Alain Cavalier torna a Cannes con Etre vivant et le savoir
di Fabien Lemercier
- Il nuovo documentario del regista è un omaggio al compianto Emmanuèle Bernheim, che è al centro del film. Una produzione Camera One venduta da Pathé
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For the sixth time, Alain Cavalier is about to have one of his works showcased in the Cannes Official Selection, as his new documentary opus, Living and Knowing You’re Alive, will be shown as a Special Screening at the 72nd Cannes Film Festival (14-25 May). Having taken part in the competition three times (in 1986 with Thérèse, which won the Jury Prize, in 1993 with Libera me, and in 2011 with Pater [+leggi anche:
intervista: Alain Cavalier
scheda film]), the French filmmaker has also unveiled two titles in Un Certain Regard: Le Filmeur [+leggi anche:
scheda film] in 2005 (honoured with the Prix de l’intimité) and Irène [+leggi anche:
scheda film] in 2009.
This time, as is his wont, Alain Cavalier (who is 87 years old and who made his feature debut back in 1961) offers up a highly personal work linked to the late Emmanuèle Bernheim, whom he was friends with for 30 years. They start preparing a film based on the novelist’s autobiography, Tout s’est bien passé (lit. “Everything Went Well”). In it, she tells of how her father asked her to “finish him off” following a cardiovascular event. Cavalier suggests that she play herself and that he play her father. But one winter’s morning, Emmanuèle phones Alain: the shoot will have to be pushed back until the spring, as she needs to go in for an emergency operation…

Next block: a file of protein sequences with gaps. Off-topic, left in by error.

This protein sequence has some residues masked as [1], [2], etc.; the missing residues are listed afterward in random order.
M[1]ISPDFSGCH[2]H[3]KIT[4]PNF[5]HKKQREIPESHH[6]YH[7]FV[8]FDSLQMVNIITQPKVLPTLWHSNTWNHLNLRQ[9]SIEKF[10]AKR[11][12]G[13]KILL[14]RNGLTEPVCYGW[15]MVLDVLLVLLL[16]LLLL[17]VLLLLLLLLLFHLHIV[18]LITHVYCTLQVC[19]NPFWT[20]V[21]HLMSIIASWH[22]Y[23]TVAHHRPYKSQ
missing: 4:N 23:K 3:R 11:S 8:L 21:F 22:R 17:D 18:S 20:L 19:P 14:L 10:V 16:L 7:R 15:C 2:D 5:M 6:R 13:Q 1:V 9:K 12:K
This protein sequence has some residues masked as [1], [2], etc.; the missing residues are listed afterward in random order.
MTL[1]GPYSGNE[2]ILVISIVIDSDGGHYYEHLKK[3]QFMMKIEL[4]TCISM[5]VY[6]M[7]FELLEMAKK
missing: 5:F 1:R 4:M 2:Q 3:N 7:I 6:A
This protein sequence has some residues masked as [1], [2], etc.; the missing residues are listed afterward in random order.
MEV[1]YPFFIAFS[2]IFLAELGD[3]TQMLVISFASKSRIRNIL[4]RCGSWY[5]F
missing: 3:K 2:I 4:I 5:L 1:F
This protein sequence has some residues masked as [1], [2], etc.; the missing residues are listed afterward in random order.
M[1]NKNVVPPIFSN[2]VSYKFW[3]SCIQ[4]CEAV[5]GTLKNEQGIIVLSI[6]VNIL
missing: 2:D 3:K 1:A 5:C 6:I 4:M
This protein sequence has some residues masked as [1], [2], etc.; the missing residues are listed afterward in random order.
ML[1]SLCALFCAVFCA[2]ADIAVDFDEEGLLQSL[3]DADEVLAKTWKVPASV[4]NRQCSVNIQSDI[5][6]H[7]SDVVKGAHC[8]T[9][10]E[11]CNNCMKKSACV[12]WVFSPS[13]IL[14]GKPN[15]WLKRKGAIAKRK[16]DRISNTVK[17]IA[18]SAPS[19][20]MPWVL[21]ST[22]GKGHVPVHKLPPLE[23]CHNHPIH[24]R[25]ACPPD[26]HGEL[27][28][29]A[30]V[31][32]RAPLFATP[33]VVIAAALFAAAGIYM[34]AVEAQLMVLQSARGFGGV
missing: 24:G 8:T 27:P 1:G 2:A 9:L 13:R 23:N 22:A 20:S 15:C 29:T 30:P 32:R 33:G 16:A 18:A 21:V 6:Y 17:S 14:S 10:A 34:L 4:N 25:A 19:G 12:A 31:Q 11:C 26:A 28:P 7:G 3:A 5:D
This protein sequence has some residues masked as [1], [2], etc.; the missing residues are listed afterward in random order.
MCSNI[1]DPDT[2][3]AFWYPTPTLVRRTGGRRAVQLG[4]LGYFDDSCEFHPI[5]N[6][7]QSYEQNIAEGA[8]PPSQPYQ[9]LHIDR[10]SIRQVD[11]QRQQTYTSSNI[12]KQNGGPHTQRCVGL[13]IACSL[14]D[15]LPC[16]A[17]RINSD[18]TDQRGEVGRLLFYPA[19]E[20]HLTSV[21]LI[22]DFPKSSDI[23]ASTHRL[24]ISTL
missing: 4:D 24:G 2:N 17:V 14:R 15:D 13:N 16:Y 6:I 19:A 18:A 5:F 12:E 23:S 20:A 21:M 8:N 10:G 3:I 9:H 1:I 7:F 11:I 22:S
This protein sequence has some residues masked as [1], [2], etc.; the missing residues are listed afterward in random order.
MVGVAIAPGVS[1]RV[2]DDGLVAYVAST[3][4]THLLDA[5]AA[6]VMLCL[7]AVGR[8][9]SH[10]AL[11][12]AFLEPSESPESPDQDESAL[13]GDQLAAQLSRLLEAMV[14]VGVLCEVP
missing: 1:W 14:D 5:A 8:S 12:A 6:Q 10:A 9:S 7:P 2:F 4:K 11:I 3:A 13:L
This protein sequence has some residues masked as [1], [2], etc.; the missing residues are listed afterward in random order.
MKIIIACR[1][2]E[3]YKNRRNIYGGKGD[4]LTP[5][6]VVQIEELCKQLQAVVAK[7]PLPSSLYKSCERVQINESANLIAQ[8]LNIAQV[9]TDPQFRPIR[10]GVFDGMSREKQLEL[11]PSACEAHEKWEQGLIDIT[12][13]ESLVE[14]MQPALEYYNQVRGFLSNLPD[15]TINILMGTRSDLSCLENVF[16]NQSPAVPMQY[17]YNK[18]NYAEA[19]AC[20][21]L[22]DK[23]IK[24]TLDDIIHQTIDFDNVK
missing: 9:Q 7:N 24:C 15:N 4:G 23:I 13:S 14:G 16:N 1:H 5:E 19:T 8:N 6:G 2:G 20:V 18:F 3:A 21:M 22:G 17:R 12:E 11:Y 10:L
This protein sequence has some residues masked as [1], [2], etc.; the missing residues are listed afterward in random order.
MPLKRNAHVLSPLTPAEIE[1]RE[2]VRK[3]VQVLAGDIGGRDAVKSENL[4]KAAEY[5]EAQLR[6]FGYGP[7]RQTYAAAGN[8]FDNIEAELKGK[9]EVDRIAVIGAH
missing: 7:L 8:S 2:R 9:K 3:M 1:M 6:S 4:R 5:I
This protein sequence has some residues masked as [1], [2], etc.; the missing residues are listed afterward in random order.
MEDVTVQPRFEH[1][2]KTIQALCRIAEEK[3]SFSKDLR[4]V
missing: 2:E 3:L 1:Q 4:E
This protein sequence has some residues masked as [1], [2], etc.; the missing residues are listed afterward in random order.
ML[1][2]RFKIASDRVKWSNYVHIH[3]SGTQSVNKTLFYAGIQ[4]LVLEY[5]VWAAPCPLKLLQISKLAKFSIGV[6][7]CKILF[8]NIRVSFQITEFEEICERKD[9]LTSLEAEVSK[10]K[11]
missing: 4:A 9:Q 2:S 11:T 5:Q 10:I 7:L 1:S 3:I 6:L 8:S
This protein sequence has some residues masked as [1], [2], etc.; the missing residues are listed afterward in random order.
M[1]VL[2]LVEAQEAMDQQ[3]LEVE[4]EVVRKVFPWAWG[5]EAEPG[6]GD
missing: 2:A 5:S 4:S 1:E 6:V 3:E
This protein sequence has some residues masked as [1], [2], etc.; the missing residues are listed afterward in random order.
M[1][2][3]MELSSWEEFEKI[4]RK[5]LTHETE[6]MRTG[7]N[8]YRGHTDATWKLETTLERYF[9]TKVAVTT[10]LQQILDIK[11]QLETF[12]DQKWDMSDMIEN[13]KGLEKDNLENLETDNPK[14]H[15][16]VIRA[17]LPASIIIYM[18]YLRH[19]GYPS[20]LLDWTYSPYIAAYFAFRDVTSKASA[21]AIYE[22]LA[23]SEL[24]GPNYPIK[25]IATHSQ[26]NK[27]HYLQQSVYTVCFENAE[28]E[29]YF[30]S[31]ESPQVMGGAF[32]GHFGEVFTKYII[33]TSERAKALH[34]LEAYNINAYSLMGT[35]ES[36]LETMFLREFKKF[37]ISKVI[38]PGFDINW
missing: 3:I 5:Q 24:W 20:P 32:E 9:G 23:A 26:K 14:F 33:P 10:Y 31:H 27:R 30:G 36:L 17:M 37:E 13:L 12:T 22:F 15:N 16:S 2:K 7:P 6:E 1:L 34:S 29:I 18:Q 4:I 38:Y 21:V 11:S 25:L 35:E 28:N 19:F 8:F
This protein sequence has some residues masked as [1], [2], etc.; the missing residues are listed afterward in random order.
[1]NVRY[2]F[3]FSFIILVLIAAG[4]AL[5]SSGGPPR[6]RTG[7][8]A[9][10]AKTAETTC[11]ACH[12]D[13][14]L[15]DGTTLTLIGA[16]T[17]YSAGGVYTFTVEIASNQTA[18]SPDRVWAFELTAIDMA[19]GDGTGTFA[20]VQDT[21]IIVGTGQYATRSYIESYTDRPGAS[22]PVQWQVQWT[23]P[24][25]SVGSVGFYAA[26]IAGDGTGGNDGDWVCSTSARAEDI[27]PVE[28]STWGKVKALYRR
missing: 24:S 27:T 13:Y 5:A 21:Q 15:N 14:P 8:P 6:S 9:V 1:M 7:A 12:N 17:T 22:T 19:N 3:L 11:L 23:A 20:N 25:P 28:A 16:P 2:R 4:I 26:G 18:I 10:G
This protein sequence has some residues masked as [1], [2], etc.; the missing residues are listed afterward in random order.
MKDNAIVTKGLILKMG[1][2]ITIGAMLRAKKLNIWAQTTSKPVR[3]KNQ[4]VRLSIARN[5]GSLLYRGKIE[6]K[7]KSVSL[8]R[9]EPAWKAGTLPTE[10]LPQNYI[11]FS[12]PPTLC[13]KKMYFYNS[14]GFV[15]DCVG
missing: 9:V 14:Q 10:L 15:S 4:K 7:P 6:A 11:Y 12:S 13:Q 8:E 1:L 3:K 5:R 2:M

In order to keep his grief at bay, and to enable Bernheim to remain alive in some way, Alain Cavalier has worked with the images from his video diary, which was updated regularly and which bore witness to the ins and outs of their arrangement, enriching them with new sequences. From the ashes of a film that had seemingly vanished, he makes a film to be rediscovered… "The result I want is a story that is as strong as the one that Emmanuèle and myself were preparing," the filmmaker explained. "Our joy and our anguish have a vitality and immediacy because they were recorded live. My acceptance of the way things are, reinforced by Emmanuèle’s courage and that of her father, cast a soothing light on what I am offering the viewer."
Produced by Michel Seydoux for Camera One, Living and Knowing You’re Alive had a budget of €290,000, including a co-production (and a pre-purchase) by Arte France Cinéma, which is associated with Arte France’s Society and Culture department. Having also been pre-purchased by Ciné+, the movie will be distributed in French theatres by Pathé, which is also taking care of the international sales.
(Tradotto dal francese)
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